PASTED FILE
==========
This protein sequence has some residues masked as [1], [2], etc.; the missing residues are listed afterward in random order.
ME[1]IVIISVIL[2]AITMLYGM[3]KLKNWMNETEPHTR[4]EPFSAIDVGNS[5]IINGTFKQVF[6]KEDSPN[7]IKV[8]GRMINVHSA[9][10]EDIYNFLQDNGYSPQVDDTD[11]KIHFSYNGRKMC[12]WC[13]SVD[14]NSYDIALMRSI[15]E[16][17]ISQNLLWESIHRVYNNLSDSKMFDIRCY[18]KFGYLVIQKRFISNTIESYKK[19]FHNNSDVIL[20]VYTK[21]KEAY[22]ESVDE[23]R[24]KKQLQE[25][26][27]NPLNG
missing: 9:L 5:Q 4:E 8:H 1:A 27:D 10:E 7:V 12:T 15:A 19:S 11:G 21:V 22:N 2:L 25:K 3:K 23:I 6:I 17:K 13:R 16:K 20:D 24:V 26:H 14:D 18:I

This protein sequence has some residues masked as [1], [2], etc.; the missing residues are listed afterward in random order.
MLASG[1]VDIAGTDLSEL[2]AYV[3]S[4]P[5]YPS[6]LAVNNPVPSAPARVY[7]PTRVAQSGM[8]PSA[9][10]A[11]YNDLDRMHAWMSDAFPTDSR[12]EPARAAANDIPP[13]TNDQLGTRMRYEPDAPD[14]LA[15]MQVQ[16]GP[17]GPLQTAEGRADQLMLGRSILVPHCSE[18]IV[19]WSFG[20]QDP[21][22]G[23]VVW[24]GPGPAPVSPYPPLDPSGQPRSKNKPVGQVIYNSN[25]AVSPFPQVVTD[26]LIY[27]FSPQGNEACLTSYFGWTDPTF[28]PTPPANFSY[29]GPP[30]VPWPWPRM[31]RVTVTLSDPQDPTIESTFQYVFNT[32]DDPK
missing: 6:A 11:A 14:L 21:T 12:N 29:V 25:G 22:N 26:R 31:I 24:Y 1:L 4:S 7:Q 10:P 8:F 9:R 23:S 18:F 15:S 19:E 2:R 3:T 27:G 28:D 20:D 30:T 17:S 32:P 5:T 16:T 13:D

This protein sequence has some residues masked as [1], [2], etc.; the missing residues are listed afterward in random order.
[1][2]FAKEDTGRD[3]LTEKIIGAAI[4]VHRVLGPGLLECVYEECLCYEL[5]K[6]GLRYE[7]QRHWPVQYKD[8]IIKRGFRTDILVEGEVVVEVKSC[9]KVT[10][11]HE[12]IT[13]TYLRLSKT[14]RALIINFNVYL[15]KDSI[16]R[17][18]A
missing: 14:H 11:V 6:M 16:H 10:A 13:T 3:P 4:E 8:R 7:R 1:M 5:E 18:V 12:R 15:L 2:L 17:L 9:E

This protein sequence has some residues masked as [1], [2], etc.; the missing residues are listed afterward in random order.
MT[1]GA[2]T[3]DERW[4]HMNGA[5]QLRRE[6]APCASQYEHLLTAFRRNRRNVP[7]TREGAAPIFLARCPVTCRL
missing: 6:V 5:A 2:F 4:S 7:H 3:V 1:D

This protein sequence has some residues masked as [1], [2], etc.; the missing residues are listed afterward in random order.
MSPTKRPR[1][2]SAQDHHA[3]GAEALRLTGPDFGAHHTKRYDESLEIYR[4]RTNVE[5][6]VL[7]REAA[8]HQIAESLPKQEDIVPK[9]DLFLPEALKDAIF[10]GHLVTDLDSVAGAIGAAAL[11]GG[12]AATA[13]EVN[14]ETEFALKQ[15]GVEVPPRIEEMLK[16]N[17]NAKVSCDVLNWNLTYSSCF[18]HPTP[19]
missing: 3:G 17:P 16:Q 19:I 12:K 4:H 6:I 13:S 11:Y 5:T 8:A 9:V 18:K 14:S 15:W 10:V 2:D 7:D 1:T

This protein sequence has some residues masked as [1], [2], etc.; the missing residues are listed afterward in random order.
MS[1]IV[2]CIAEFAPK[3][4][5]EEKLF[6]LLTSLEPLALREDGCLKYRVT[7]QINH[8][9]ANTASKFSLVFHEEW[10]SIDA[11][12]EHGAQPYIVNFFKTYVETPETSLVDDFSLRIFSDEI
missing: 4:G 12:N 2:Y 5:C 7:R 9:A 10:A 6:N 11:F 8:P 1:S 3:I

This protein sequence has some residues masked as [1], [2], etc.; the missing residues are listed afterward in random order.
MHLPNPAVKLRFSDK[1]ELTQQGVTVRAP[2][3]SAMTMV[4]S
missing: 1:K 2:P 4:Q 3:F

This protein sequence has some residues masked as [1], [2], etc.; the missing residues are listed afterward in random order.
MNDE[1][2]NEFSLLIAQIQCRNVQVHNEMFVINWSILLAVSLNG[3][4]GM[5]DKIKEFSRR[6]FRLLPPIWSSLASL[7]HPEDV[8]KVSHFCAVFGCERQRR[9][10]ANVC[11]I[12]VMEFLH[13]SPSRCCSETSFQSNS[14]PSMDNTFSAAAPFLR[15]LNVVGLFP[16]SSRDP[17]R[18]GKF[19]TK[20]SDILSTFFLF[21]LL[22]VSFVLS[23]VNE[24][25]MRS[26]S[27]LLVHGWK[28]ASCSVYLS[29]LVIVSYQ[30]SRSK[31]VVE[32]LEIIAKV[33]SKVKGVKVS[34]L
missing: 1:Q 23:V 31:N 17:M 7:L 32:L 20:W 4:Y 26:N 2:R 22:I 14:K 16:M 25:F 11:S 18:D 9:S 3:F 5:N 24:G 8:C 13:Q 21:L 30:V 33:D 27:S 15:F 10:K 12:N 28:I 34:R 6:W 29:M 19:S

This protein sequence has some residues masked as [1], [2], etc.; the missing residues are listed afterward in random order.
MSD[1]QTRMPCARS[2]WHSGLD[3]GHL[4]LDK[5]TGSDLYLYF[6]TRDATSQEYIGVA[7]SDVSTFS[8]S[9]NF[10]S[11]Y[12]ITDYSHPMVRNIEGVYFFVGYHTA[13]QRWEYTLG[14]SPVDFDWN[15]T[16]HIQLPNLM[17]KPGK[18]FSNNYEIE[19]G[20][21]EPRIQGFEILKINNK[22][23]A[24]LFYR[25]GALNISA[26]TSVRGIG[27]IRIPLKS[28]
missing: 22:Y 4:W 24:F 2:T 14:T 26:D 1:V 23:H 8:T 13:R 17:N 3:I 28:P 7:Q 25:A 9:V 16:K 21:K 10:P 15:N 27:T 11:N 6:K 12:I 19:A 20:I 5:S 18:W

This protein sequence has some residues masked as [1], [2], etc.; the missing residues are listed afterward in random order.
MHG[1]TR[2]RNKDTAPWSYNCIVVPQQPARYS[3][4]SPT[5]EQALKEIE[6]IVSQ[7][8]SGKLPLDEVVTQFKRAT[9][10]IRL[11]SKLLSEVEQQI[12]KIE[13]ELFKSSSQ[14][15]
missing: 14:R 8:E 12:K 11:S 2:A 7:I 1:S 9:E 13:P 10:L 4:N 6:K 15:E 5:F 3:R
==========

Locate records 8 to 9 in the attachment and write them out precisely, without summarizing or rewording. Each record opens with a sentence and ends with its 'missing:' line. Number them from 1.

This protein sequence has some residues masked as [1], [2], etc.; the missing residues are listed afterward in random order.
MNDE[1][2]NEFSLLIAQIQCRNVQVHNEMFVINWSILLAVSLNG[3][4]GM[5]DKIKEFSRR[6]FRLLPPIWSSLASL[7]HPEDV[8]KVSHFCAVFGCERQRR[9][10]ANVC[11]I[12]VMEFLH[13]SPSRCCSETSFQSNS[14]PSMDNTFSAAAPFLR[15]LNVVGLFP[16]SSRDP[17]R[18]GKF[19]TK[20]SDILSTFFLF[21]LL[22]VSFVLS[23]VNE[24][25]MRS[26]S[27]LLVHGWK[28]ASCSVYLS[29]LVIVSYQ[30]SRSK[31]VVE[32]LEIIAKV[33]SKVKGVKVS[34]L
missing: 1:Q 23:V 31:N 17:M 7:L 32:L 20:W 4:Y 26:N 2:R 22:I 14:K 16:M 25:F 11:S 18:D 9:S 3:F 5:N 24:G 8:C 13:Q 21:L 30:V 33:D 27:S 15:F 10:K 12:N 28:I 34:R 6:W 29:M 19:S

This protein sequence has some residues masked as [1], [2], etc.; the missing residues are listed afterward in random order.
MSD[1]QTRMPCARS[2]WHSGLD[3]GHL[4]LDK[5]TGSDLYLYF[6]TRDATSQEYIGVA[7]SDVSTFS[8]S[9]NF[10]S[11]Y[12]ITDYSHPMVRNIEGVYFFVGYHTA[13]QRWEYTLG[14]SPVDFDWN[15]T[16]HIQLPNLM[17]KPGK[18]FSNNYEIE[19]G[20][21]EPRIQGFEILKINNK[22][23]A[24]LFYR[25]GALNISA[26]TSVRGIG[27]IRIPLKS[28]
missing: 22:Y 4:W 24:F 2:T 14:T 26:D 1:V 23:H 8:T 13:R 17:N 3:I 28:P 7:Q 25:A 9:V 16:K 21:K 10:P 15:N 27:T 11:N 6:K 12:I 19:A 20:I 5:S 18:W